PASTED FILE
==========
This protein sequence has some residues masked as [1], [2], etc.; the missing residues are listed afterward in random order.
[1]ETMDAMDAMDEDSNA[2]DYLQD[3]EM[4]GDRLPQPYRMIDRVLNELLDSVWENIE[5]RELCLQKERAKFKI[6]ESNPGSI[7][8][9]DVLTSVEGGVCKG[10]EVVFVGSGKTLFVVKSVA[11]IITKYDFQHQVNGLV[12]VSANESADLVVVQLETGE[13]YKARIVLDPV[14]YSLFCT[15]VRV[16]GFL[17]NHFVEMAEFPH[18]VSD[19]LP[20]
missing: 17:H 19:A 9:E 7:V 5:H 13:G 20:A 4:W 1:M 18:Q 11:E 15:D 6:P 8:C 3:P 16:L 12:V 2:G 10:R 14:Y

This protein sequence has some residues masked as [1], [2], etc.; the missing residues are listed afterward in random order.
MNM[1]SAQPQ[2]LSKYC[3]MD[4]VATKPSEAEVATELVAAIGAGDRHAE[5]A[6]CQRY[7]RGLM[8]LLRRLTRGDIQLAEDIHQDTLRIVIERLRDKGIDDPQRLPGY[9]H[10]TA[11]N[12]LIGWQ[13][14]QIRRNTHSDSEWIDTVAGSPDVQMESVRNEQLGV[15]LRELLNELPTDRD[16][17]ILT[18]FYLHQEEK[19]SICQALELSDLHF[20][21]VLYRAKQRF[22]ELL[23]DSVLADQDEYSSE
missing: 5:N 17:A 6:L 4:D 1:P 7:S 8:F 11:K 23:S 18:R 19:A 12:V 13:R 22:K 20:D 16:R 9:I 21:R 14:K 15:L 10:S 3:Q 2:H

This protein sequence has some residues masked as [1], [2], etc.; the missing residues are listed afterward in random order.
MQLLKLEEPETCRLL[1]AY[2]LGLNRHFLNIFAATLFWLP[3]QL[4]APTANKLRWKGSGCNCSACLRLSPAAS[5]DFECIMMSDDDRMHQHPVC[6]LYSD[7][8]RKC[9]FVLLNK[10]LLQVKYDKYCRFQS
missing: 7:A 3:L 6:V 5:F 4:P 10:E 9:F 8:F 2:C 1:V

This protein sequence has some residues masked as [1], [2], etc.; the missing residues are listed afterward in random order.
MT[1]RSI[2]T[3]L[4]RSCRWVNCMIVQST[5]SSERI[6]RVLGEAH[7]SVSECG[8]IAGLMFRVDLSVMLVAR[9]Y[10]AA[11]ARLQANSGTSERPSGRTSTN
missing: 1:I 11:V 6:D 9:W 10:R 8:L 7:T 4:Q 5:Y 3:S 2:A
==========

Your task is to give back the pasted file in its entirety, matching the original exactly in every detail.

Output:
This protein sequence has some residues masked as [1], [2], etc.; the missing residues are listed afterward in random order.
[1]ETMDAMDAMDEDSNA[2]DYLQD[3]EM[4]GDRLPQPYRMIDRVLNELLDSVWENIE[5]RELCLQKERAKFKI[6]ESNPGSI[7][8][9]DVLTSVEGGVCKG[10]EVVFVGSGKTLFVVKSVA[11]IITKYDFQHQVNGLV[12]VSANESADLVVVQLETGE[13]YKARIVLDPV[14]YSLFCT[15]VRV[16]GFL[17]NHFVEMAEFPH[18]VSD[19]LP[20]
missing: 17:H 19:A 9:E 7:V 5:H 13:G 20:A 4:W 1:M 18:Q 11:E 15:D 6:P 8:C 3:P 16:L 12:V 2:G 10:R 14:Y

This protein sequence has some residues masked as [1], [2], etc.; the missing residues are listed afterward in random order.
MNM[1]SAQPQ[2]LSKYC[3]MD[4]VATKPSEAEVATELVAAIGAGDRHAE[5]A[6]CQRY[7]RGLM[8]LLRRLTRGDIQLAEDIHQDTLRIVIERLRDKGIDDPQRLPGY[9]H[10]TA[11]N[12]LIGWQ[13][14]QIRRNTHSDSEWIDTVAGSPDVQMESVRNEQLGV[15]LRELLNELPTDRD[16][17]ILT[18]FYLHQEEK[19]SICQALELSDLHF[20][21]VLYRAKQRF[22]ELL[23]DSVLADQDEYSSE
missing: 5:N 17:A 6:L 4:D 1:P 7:S 8:F 11:K 23:S 18:R 19:A 12:V 13:R 22:K 20:D 16:R 9:I 21:R 14:K 15:L 10:S 3:Q 2:H

This protein sequence has some residues masked as [1], [2], etc.; the missing residues are listed afterward in random order.
MQLLKLEEPETCRLL[1]AY[2]LGLNRHFLNIFAATLFWLP[3]QL[4]APTANKLRWKGSGCNCSACLRLSPAAS[5]DFECIMMSDDDRMHQHPVC[6]LYSD[7][8]RKC[9]FVLLNK[10]LLQVKYDKYCRFQS
missing: 7:A 3:L 6:V 5:F 4:P 10:E 9:F 8:F 2:C 1:V

This protein sequence has some residues masked as [1], [2], etc.; the missing residues are listed afterward in random order.
MT[1]RSI[2]T[3]L[4]RSCRWVNCMIVQST[5]SSERI[6]RVLGEAH[7]SVSECG[8]IAGLMFRVDLSVMLVAR[9]Y[10]AA[11]ARLQANSGTSERPSGRTSTN
missing: 1:I 11:V 6:D 9:W 10:R 8:L 7:T 4:Q 5:Y 3:S 2:A